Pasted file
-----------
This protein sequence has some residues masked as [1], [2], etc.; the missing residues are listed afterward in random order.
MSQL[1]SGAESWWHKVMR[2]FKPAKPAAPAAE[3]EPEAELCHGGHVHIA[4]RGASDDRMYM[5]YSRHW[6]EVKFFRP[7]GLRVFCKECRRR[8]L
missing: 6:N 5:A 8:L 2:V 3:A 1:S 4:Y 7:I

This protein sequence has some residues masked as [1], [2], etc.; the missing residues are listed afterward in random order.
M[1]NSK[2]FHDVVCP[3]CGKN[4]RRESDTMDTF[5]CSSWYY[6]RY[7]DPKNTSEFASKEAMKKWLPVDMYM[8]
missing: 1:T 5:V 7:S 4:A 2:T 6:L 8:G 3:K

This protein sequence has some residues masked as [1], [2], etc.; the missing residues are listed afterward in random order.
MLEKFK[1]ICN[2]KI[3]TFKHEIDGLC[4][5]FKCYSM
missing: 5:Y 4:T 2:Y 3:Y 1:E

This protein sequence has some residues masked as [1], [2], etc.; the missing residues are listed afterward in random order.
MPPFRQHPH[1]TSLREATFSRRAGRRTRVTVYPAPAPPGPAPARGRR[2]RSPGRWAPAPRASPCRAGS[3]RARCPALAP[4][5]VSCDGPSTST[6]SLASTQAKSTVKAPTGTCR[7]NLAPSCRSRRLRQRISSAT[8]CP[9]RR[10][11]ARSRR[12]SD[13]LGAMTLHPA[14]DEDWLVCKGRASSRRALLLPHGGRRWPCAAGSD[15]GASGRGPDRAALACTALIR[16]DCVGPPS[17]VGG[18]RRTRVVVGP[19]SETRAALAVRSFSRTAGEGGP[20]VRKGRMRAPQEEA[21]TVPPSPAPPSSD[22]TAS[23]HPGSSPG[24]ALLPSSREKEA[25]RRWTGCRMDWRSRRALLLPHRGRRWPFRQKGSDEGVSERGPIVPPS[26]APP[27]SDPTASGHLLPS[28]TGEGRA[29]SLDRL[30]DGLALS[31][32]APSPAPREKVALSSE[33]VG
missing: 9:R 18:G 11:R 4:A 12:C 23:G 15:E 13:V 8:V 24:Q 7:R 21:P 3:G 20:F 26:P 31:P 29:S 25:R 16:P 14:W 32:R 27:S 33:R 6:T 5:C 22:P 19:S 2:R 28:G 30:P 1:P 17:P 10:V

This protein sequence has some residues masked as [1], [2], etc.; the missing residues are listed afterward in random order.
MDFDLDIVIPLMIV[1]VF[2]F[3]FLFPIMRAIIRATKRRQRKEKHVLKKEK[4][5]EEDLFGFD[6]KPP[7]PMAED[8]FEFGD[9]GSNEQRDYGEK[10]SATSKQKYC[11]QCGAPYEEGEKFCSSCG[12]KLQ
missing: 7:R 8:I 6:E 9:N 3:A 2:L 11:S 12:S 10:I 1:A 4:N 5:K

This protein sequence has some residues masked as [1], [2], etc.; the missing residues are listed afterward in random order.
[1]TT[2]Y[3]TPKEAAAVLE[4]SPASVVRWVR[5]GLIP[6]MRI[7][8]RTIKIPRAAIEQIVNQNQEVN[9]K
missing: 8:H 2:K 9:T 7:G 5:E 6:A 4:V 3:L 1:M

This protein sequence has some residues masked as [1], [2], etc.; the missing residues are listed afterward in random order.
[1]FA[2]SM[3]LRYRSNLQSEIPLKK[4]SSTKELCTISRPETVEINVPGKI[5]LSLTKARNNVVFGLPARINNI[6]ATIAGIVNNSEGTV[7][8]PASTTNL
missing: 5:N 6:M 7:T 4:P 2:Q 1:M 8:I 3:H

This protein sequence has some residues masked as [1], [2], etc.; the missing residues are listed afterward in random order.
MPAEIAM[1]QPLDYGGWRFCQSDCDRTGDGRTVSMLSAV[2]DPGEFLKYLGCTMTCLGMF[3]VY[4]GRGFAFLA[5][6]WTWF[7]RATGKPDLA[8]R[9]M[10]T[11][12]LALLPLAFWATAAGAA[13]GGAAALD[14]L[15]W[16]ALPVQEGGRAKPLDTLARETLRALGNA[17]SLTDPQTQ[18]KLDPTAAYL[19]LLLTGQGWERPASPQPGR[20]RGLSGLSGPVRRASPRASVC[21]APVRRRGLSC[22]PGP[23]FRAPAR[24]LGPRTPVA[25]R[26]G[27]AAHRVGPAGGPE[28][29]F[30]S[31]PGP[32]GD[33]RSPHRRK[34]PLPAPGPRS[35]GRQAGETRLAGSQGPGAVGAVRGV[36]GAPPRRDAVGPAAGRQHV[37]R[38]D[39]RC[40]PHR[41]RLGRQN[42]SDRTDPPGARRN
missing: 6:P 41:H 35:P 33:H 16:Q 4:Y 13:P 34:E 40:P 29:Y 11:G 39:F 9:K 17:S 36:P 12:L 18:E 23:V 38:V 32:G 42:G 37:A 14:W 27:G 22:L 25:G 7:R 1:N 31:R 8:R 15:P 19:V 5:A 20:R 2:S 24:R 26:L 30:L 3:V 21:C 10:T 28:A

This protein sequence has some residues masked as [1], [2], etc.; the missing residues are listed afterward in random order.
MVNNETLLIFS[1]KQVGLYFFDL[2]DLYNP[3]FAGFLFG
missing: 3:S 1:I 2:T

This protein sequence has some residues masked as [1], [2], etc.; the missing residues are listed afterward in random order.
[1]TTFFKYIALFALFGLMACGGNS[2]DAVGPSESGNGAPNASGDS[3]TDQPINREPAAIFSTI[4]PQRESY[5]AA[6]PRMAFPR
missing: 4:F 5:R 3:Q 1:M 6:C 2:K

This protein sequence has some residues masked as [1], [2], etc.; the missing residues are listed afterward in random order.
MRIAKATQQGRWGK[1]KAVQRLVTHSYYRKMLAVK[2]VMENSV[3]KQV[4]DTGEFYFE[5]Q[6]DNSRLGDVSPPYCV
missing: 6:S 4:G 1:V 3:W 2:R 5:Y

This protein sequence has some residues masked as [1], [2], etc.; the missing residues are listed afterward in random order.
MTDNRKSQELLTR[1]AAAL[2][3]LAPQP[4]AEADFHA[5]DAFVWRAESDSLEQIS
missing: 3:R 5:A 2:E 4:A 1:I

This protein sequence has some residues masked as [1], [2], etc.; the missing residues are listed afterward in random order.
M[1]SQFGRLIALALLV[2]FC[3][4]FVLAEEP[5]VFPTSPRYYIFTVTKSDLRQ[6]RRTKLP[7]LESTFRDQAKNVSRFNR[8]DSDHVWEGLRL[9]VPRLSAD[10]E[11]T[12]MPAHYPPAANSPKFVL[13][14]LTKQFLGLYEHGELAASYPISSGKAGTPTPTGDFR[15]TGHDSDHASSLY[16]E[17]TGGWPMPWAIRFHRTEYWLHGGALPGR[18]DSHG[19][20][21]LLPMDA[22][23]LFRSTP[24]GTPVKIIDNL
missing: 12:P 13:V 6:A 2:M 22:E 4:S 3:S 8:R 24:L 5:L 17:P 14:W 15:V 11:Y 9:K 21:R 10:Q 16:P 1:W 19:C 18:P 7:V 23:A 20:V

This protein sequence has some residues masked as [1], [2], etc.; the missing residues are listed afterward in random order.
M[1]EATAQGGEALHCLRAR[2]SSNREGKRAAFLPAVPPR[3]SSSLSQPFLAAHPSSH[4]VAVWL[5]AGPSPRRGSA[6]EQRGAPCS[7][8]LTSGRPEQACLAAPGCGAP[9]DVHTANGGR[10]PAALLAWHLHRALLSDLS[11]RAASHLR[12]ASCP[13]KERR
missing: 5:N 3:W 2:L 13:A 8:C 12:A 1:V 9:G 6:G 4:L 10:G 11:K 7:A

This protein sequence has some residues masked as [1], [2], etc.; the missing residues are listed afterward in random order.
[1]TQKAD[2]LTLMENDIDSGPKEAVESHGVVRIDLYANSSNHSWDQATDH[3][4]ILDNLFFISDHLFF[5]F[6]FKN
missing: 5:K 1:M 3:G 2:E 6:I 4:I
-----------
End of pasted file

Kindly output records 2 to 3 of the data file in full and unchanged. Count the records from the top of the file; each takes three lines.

This protein sequence has some residues masked as [1], [2], etc.; the missing residues are listed afterward in random order.
M[1]NSK[2]FHDVVCP[3]CGKN[4]RRESDTMDTF[5]CSSWYY[6]RY[7]DPKNTSEFASKEAMKKWLPVDMYM[8]
missing: 1:T 5:V 7:S 4:A 2:T 6:L 8:G 3:K

This protein sequence has some residues masked as [1], [2], etc.; the missing residues are listed afterward in random order.
MLEKFK[1]ICN[2]KI[3]TFKHEIDGLC[4][5]FKCYSM
missing: 5:Y 4:T 2:Y 3:Y 1:E